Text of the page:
Welcome to the hot or not travel news of the week, detailing the highs and lows of this weeks headlines.
by Milly Stilinovic
WHAT WAS HOT?
1. Our sunny coast lures a surge of international visitors
The Sunshine Coast is reportedly continuing its strong tourism recovery with solid growth in international arrivals up 1.8% for 12 months to June 30, compared with 2012-13 results.
The Coast reports an 8% growth in overall visitor nights and a substantial increase of 23.1% in international visitor expenditure to $214.5 million compared with the previous year.
The star international performer was the New Zealand market, which grew by 8.4% to establish it as the region’s number one international source market.
This aspiring growth has been considered the by-product of New Zealanders seeking out warmer weather.
2. Tok Tok experiences record-breaking crowds
|Pictured: Linda Kalpoi, General Manager of Vanuatu Tourism Office|
Tok Tok, Vanuatu Tourism Office’s annual tourism and trade show took place between the 26th and 30th of Ausgust. This year, its 11th, attracted record numbers to Port Vila, deeming the event a success.
Spear-heading the event was Linda Kalpoi, General Manager of Vanuatu Tourism Office and, for the second time round, The Commissioner General for the World Expo.
“Tok Tok means ‘talk’ so a perfect name for our business networking event,” she says.
Kalpoi hopes that the event will trigger a growth in the amount of product being promoted abroad, a renewal in commitment and passion from key stakeholders, along with building a stronger relationship between buyers and sellers.
“We want to reinforce that Vanuatu is more than one island,” she says.
3. Australia rated a ‘cheapie’ for bargain air travel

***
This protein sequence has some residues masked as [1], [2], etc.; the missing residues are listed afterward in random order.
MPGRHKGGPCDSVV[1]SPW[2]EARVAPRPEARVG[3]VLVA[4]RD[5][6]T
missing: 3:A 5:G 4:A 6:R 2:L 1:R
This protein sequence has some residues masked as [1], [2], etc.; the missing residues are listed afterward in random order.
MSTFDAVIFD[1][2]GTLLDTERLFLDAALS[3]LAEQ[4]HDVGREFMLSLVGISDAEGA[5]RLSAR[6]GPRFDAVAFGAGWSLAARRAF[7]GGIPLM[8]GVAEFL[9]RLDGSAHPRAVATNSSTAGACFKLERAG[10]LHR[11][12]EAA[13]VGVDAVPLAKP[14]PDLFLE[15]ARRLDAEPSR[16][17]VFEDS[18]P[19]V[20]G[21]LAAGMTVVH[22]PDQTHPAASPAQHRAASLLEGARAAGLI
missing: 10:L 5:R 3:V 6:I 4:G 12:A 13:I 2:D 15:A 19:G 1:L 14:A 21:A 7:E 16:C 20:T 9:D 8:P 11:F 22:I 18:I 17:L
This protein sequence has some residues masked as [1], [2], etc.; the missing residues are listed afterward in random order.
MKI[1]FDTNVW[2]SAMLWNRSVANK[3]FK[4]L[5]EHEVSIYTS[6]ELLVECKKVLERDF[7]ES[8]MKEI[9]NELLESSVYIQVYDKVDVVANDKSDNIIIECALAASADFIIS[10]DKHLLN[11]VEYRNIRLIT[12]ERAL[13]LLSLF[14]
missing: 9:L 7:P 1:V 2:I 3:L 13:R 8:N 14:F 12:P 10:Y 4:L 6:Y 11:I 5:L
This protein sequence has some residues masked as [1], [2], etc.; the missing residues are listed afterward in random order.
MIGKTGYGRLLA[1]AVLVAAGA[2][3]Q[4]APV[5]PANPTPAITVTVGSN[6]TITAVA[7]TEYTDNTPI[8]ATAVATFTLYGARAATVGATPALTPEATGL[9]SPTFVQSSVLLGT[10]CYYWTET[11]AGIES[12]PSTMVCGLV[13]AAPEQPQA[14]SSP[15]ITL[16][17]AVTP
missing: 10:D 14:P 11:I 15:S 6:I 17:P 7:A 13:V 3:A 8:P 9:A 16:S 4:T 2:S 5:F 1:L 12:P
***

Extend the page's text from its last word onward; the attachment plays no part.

Berlin based travel search website, GoEuro, conducted a global transportation survey of 51 countries that examined the average price to travel per 100 kilometres.
While us locals think Australia rates high on the pricey airfare stakes, our sunburnt country came in as the fourth cheapest country in the world (when it comes to airfares).
First place was landed by India, whose travel market is subject to fierce competition and drastic undercutting.
WHAT WAS NOT?
1.Tax hikes in Rome sees operators up in arms
Travellers to Rome can expect to pay higher room taxes after the Italian Government approved the hike a few weeks ago, leaving tour operators in the lurch to absorb charges.
Tour operators were only given a month’s notice and were unable to pass on charges to travellers who have already booked packages.
Visitors staying in a five-star hotel will pay €7 per person per night on top of their room rate, up from €3. For those staying in a four-star hotel the figure is now €6 (up from €3); those in three-star accommodation will now be charged €4 (up from €2); travellers in one- and two-star hotels must now pay €3 (up from €2).
The tax will be collected at the end of a hotel stay, and visitors to youth hostels are exempt from the charge, while those in b&b accommodation pay €3.50.
2. Newly state-owned Malaysian Airlines announces 6000 job cuts
While investigators continue the hunt for MH370 and resume their inquiry into the fatal MH17 air crash in eastern Ukraine, Malaysian Airlines has announced it will begin its recovery plan.
The recovery plan has several contingencies. Firstly, the airline will fall under complete state ownership and a new Chief Executive will be announced.
The $1.9 billion (US) plan will also see 6000 workers made redundant, which equates to almost 30% of the company’s entire work force.
Lastly, long haul routes will be discontinued in the hope that the Airline will rekindle its profitability by 2018.
3. Travel restrictions to intensify due to Ebola crisis
The Ebola haemorrhagic fever, that reached epidemic levels in August, has struck Sierra Leone, Liberia, Nigeria and Guinea.
Now, new travel restrictions are set to be put in place which could limit the amount of medical supplies sent to affected areas – potentially hindering efforts to contain the outbreak.
Already, several countries are barring people from affected regions.
Saudi officials have temporarily banned visas to labourers from Guinea, Liberia and Sierra Leone as of 1 September.
The trend continues in flight services.
Air France suspended their service to Freetown, along with British Airways who also suspended flights to Monrovia.
The World Health Organisation has appealed for the reversal of flight cancellations. Though, as yet, it has been to no avail.